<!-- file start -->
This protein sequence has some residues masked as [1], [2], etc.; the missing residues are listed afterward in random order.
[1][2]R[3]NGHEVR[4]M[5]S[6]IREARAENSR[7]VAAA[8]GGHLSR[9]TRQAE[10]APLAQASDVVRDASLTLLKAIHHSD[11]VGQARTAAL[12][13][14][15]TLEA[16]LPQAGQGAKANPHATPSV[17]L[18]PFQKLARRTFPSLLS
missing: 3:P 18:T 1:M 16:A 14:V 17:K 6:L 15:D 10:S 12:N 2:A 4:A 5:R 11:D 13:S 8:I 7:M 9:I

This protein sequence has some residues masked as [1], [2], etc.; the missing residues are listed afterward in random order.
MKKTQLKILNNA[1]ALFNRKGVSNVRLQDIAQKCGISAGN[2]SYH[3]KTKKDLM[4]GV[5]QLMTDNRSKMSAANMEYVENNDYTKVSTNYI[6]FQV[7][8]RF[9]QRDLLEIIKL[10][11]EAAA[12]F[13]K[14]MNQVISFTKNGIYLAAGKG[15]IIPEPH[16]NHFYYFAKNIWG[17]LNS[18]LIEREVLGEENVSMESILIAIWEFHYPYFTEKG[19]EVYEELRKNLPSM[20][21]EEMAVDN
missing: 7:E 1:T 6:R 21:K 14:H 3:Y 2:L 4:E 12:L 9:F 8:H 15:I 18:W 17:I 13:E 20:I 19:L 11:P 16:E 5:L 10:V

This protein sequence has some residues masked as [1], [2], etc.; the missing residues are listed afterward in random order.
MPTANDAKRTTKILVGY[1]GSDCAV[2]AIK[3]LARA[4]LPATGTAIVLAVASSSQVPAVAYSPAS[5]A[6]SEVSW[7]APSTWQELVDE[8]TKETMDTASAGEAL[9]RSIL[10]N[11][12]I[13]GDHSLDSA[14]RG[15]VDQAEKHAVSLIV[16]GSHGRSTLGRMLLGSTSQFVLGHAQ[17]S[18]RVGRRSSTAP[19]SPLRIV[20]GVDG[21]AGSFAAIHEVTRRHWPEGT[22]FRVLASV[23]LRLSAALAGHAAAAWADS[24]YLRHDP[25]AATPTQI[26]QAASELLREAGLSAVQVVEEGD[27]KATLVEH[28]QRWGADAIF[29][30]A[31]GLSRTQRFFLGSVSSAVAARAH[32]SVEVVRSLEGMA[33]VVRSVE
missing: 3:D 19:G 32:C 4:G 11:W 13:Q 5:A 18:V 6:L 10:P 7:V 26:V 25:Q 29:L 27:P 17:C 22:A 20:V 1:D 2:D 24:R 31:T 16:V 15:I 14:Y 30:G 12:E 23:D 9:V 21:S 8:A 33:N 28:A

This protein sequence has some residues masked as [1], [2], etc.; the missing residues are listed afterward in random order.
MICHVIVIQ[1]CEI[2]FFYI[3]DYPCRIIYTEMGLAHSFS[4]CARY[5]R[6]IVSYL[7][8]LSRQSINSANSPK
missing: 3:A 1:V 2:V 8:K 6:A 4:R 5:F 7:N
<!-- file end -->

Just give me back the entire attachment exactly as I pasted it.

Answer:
This protein sequence has some residues masked as [1], [2], etc.; the missing residues are listed afterward in random order.
[1][2]R[3]NGHEVR[4]M[5]S[6]IREARAENSR[7]VAAA[8]GGHLSR[9]TRQAE[10]APLAQASDVVRDASLTLLKAIHHSD[11]VGQARTAAL[12][13][14][15]TLEA[16]LPQAGQGAKANPHATPSV[17]L[18]PFQKLARRTFPSLLS
missing: 3:P 18:T 1:M 16:A 14:V 17:K 6:L 15:D 10:S 12:N 2:A 4:A 5:R 11:D 13:S 8:I 7:M 9:I

This protein sequence has some residues masked as [1], [2], etc.; the missing residues are listed afterward in random order.
MKKTQLKILNNA[1]ALFNRKGVSNVRLQDIAQKCGISAGN[2]SYH[3]KTKKDLM[4]GV[5]QLMTDNRSKMSAANMEYVENNDYTKVSTNYI[6]FQV[7][8]RF[9]QRDLLEIIKL[10][11]EAAA[12]F[13]K[14]MNQVISFTKNGIYLAAGKG[15]IIPEPH[16]NHFYYFAKNIWG[17]LNS[18]LIEREVLGEENVSMESILIAIWEFHYPYFTEKG[19]EVYEELRKNLPSM[20][21]EEMAVDN
missing: 7:E 1:T 6:R 21:K 14:H 3:Y 2:L 4:E 12:L 9:F 8:H 15:I 18:W 17:I 13:E 20:I 19:L 11:P 16:E 5:L 10:V

This protein sequence has some residues masked as [1], [2], etc.; the missing residues are listed afterward in random order.
MPTANDAKRTTKILVGY[1]GSDCAV[2]AIK[3]LARA[4]LPATGTAIVLAVASSSQVPAVAYSPAS[5]A[6]SEVSW[7]APSTWQELVDE[8]TKETMDTASAGEAL[9]RSIL[10]N[11][12]I[13]GDHSLDSA[14]RG[15]VDQAEKHAVSLIV[16]GSHGRSTLGRMLLGSTSQFVLGHAQ[17]S[18]RVGRRSSTAP[19]SPLRIV[20]GVDG[21]AGSFAAIHEVTRRHWPEGT[22]FRVLASV[23]LRLSAALAGHAAAAWADS[24]YLRHDP[25]AATPTQI[26]QAASELLREAGLSAVQVVEEGD[27]KATLVEH[28]QRWGADAIF[29][30]A[31]GLSRTQRFFLGSVSSAVAARAH[32]SVEVVRSLEGMA[33]VVRSVE
missing: 3:D 19:G 32:C 4:G 11:W 13:Q 5:A 18:V 6:L 10:P 7:V 26:V 25:Q 29:L 27:P 17:C 22:A 20:V 1:D 2:D 24:R 31:T 16:V 15:I 14:Y 30:G 12:E 23:D 9:V 21:S 8:A 33:N 28:A

This protein sequence has some residues masked as [1], [2], etc.; the missing residues are listed afterward in random order.
MICHVIVIQ[1]CEI[2]FFYI[3]DYPCRIIYTEMGLAHSFS[4]CARY[5]R[6]IVSYL[7][8]LSRQSINSANSPK
missing: 3:A 1:V 2:V 8:K 6:A 4:R 5:F 7:N